I want to be brave. To stay. To try and make further contact. But I feel like my insides have just deserted me. My heart is drumming. A dryness in my throat. And I stumble backwards, almost falling down the stairs, as I turn every light in the house on, whack the volume on the TV up, take a large gulp of wine, and await the nightly knocks.


Unsurprisingly, I didn’t sleep well last night. I spent my night lying in bed with the lamp on, thinking about the night Sophie left us.

I was supposed to be seeing her the night it happened. We had arranged a night in, pizza, a trashy film. Sophie was really looking forward to it, she’d been having a hard time. I was really looking forward to it too. My phone was pinging all day with ideas for films, what snacks I wanted. I had to turn it to silent, as I’d been getting too much side-eye from my boss.

We used to hang out so much, but I’d been busy with work. I was always busy with work. Finishing late, crawling home, straight to bed. No time even for a phone call. But I’d promised her that night I’d finish on time, and we’d do something together.

Ten minutes before the end of the day, I got called into an “emergency” meeting. Emergency was such an overstretched term. No-one would have been hurt had it waited until Monday.

I don’t know why I just didn’t say no. I always wanted to impress, didn’t want to get in trouble, or let people down. I just wish I had seen how I was letting the people who mattered the most down. I logged back into my computer, sent the pointless emails, ran the reports, and before I knew it, it was dark outside. It wasn’t until my stomach grumbled, I realized I’d missed dinner, and I remembered where I was supposed to be. I was over three hours late to Sophie’s by then.

I checked my phone, and I had missed calls from her. Text messages asking where I was. The last sent at 8:05pm. Thirty minutes after that Sophie took an overdose. I had let her down when she needed me the most.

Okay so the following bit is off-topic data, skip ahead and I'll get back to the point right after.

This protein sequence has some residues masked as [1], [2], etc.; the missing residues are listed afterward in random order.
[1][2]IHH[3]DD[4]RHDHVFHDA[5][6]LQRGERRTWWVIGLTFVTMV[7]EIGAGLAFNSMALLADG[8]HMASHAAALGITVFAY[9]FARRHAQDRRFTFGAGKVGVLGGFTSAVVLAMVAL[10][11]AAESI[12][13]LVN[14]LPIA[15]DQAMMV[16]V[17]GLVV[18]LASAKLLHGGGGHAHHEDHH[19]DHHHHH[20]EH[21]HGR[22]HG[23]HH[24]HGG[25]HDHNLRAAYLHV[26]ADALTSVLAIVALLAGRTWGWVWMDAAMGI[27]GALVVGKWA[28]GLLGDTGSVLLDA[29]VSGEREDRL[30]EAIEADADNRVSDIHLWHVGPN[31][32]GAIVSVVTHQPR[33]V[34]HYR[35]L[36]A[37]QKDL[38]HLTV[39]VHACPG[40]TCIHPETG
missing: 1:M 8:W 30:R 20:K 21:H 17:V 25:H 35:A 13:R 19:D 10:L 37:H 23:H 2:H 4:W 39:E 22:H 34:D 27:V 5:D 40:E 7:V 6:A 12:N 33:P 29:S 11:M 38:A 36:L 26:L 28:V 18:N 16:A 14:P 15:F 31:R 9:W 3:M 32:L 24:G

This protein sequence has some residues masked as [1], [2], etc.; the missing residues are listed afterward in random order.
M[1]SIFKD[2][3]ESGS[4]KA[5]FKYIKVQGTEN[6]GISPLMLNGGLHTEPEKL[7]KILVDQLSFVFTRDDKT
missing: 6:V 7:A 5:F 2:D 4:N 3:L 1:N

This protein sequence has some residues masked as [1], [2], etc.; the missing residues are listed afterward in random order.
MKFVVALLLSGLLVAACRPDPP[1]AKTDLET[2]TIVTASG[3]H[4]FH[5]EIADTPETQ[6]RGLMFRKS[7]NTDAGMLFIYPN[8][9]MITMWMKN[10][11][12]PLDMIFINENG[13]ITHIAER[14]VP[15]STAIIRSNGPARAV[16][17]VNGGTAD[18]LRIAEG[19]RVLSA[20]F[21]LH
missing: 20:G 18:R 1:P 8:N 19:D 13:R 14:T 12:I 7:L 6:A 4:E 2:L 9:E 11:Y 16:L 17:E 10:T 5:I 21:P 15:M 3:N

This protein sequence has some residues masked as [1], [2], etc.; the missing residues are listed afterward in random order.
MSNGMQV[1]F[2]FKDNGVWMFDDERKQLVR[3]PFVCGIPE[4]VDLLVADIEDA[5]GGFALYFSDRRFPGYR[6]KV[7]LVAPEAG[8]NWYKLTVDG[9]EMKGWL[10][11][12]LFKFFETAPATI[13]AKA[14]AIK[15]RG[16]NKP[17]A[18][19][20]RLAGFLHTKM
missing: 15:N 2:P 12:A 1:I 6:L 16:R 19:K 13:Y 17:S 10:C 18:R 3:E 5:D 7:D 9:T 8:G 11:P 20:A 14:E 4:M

I swallow the last dregs of my coffee, hoping the caffeine will soon kick in, and head into the bathroom to shower. It’s as I turn the water on, the hairs on the backs of my arms prickle upright. My smeared words from yesterday, I’m sorry, are still there, but there is something else beneath them.

It’s unmistakeable. A handprint. I’m sure it wasn’t there yesterday. I place my hand over it. It’s smaller than my own.

I shower quickly, throw on my dressing gown and head back downstairs. Upon entering the lounge, I freeze. On the coffee table is a photo; it’s one that usually belongs on top of the bookshelf in the spare bedroom. It’s Sophie and I on our last day at school together. I sink into the sofa; I hadn’t so much as been in the spare bedroom for days, let alone moved the photograph.

I take a deep breath, and say it again: “Sophie, is that you?”

I remember seeing somewhere a while ago that you can communicate with ghosts by knocking. I’d thought it was complete nonsense at the time, but now…

“Sophie, knock twice for yes. Once for no.”

I wait. I’d been right; it is complete nonsense. I am just overly tired, not sleeping, worrying every night. It is probably normal to be imagining things after what had happened, after the guilt I feel…

Two knocks. Right on the coffee table in front of me. I think.

I try to disguise the slight wobble in my voice. So, it was Sophie. I ask again, just to be sure it wasn’t Joyce next door being ill-timed with some bashing around. And there it is again. Two knocks.

Right. I have Sophie listening. Maybe. Part of me wants to run away, to slam the front door. But how many people get chance to talk to someone they’ve lost?

So, I apologise. I tell her how much she means to me, and how much I miss her. But how most of all I hope she is OK, at peace… “I know you must hate me for what I did…”


I stop. One knock. Perhaps I am just being hopeful. “No, you don’t hate me?”

Two knocks. Two knocks yes, she hates me? Or two knocks yes, she doesn’t hate me? How I wish we could just have a proper conversation.

It’s then I feel it. A touch on my shoulder, down my arm, around my back, as if an invisible blanket is being wrapped around me. Sophie is hugging me. I just know it. And a tightness in my chest I didn’t even realize was there until now, feels lighter. Tears sting the corners of my eyes. I am sure I can smell her perfume, feel the bristle of her hair against my cheek.

I close my eyes and breathe it in. Sophie forgives me.                            

The sensation vanishes.

“Sophie?” I whisper her name. “Are you still there?”

Silence. The knocking has stopped.


Image of Sarah Hunter

Sarah Hunter is a fiction writer. She lives in Bath, U.K., with her husband, baby boy, and very excitable dog. She has previously had short fiction published in Writers’ Forum Magazine, A Spot of Writing Magazine, Free Flash Fiction, Crossing the Tees anthology, and featured on BBC radio. She is currently working on her first novel. You can find out more about her writing at

  1. Exquisitely written, sensitive without a hint of maudlin. Just the right touch and a satisfying ending.

  2. Well written@

  3. Great suspense.